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Why Aussies are one step closer to unlimited WFH: ‘Ground breaking’

Aussie public service workers have won uncapped WFH days.

Work from home employee. Workers in the city going to work.
Thousands of public sector employees will be able to access unlimited work from home. (Source: Getty/AAP)

More than 170,000 Aussie workers across the country will be able to work from home as much they want, following a landmark deal.

The deal, which was struck between the Community and Public Sector Union (CPSU) and the Australian Public Service Commission, gives public service workers the right to request flexible working arrangements, with no caps on WFH days.

CPSU national secretary Melissa Donnelly said the flexible work and WFH rights were “ground breaking” and would support employee attraction and retention.

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“Flexibility in how, when and where public sector work is done will see the APS become increasingly diverse, adaptable and accessible," Donnelly said.

“This is good news for public servants, public services, public policy, and the public.”

What is changing?

All Australian public service employees will be able to request flexible working arrangements, including WFH. There will be no caps on the number of days they can WFH in a week.

Agencies are required to “lean towards” approving requests. They can only refuse requests after genuinely trying to reach agreement and if there are clear business reasons” not to approve.

If they can’t genuinely try to reach an agreement, workers can challenge this and take it to the Fair Work Commission.

This covers around 174,000 workers in the federal, ACT and Northern Territory public sectors, telecommunications, call centres, employment services, commercial broadcasting, the aviation industry and science and research.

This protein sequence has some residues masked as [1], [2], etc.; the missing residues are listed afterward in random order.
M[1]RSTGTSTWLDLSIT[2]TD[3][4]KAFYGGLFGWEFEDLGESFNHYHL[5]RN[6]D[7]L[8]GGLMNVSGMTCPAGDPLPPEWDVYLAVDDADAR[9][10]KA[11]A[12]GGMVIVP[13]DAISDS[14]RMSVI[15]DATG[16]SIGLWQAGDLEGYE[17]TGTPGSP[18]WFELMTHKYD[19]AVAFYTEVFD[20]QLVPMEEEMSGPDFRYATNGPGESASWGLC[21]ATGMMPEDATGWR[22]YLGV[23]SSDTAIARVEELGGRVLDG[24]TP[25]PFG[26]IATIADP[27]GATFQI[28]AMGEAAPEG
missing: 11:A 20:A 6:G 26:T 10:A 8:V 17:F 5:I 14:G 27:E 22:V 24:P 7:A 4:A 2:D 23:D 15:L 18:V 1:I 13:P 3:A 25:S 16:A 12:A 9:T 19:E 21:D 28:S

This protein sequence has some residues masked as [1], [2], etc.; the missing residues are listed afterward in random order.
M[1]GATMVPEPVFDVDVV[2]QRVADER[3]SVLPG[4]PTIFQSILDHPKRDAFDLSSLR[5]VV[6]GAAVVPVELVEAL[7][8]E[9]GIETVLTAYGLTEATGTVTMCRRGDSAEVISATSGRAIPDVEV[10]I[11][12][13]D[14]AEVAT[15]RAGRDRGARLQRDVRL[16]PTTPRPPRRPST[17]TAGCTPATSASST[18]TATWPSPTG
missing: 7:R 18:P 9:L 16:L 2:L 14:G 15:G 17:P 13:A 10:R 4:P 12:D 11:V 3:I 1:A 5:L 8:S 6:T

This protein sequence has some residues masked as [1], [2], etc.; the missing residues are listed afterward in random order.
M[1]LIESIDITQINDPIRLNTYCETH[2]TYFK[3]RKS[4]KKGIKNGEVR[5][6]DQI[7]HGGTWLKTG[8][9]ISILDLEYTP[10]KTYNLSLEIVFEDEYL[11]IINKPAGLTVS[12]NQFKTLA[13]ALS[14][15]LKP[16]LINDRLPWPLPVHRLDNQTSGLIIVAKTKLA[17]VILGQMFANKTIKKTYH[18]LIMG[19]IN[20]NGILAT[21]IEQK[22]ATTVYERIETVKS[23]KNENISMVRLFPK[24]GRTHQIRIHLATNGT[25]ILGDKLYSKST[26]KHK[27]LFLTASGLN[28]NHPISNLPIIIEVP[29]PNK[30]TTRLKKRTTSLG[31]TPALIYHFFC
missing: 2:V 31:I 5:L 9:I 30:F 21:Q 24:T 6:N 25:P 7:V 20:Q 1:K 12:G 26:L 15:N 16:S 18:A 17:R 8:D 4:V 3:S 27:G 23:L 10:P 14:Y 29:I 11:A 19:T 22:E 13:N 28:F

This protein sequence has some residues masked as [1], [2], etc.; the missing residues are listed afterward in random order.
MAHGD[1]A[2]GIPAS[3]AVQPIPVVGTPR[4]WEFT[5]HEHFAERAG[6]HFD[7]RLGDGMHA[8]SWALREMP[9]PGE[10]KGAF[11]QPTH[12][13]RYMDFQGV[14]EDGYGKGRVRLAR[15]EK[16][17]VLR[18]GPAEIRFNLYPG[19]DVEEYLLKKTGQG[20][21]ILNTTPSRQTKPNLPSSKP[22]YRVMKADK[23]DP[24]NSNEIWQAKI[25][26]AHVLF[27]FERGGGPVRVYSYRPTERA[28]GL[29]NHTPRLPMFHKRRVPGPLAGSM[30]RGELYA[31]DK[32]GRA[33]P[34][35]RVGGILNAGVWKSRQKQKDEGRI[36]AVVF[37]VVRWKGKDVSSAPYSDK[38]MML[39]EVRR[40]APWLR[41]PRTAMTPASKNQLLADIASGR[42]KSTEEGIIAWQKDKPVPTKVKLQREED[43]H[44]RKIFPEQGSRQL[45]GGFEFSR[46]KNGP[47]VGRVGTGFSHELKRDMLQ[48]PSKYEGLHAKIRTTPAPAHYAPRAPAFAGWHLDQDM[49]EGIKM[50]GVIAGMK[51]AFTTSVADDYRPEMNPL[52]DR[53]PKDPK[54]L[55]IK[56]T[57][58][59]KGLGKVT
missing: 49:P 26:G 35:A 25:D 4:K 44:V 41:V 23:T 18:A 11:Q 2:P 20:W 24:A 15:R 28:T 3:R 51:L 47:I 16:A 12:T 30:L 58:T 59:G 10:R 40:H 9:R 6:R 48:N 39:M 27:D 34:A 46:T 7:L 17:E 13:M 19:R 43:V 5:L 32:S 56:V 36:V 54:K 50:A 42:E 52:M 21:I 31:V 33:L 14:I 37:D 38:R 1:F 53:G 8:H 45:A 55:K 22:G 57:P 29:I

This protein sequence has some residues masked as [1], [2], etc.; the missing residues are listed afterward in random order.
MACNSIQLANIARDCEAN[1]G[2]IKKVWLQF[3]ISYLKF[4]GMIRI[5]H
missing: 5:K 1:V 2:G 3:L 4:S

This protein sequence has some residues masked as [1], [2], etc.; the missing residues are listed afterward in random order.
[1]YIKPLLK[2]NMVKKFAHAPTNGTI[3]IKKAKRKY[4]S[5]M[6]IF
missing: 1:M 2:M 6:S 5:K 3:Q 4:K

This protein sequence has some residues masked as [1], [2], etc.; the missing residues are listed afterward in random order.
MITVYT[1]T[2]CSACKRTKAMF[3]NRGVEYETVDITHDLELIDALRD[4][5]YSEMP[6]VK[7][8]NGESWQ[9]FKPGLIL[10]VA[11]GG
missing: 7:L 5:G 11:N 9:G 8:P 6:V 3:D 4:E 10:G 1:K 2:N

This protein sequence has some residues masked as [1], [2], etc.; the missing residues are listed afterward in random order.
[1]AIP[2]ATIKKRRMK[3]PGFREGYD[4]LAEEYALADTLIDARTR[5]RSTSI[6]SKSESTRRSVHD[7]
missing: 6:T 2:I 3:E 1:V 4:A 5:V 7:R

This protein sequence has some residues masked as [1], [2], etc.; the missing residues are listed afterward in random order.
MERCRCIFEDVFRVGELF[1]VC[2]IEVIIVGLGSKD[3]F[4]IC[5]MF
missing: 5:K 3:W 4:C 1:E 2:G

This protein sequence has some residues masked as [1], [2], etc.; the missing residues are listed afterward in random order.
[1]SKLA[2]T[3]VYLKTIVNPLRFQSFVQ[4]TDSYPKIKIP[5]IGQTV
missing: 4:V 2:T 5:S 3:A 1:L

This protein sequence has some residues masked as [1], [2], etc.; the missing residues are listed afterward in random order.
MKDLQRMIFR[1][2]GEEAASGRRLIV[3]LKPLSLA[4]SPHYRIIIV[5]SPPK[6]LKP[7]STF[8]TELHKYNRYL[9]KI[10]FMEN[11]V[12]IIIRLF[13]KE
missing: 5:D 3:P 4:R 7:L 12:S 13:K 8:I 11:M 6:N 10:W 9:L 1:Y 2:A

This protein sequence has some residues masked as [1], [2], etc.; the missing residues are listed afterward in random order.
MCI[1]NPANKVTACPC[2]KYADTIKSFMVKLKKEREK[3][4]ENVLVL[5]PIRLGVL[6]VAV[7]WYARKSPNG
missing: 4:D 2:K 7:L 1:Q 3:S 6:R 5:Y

What does this mean for other workers?

While this decision doesn’t impact employees working for private companies, it could signal a step towards more flexible working arrangements in the future.

Anyone can currently request flexible working arrangements, Fair Work notes, but certain employees have a legal entitlement to make this request.

This includes employees who have worked for their employer for more than 12 months and who:

  • Is a parent of a school-aged or younger child;

  • Is a carer;

  • Has a disability;

  • Is 55 years or older; or

  • Is experiencing family violence or providing care to a family or household member experiencing family violence

In this case, employers can only refuse requests on “reasonable business grounds”. This could be because:

  • It would be too costly

  • There’s no capacity to change the working arrangement of other employees to accommodate the request

  • It would be impractical to change the working arrangements of other employees, or take on new employees, to accommodate the request

  • It would likely result in significant loss of efficiency or productivity, or have a significant negative impact on customer service.

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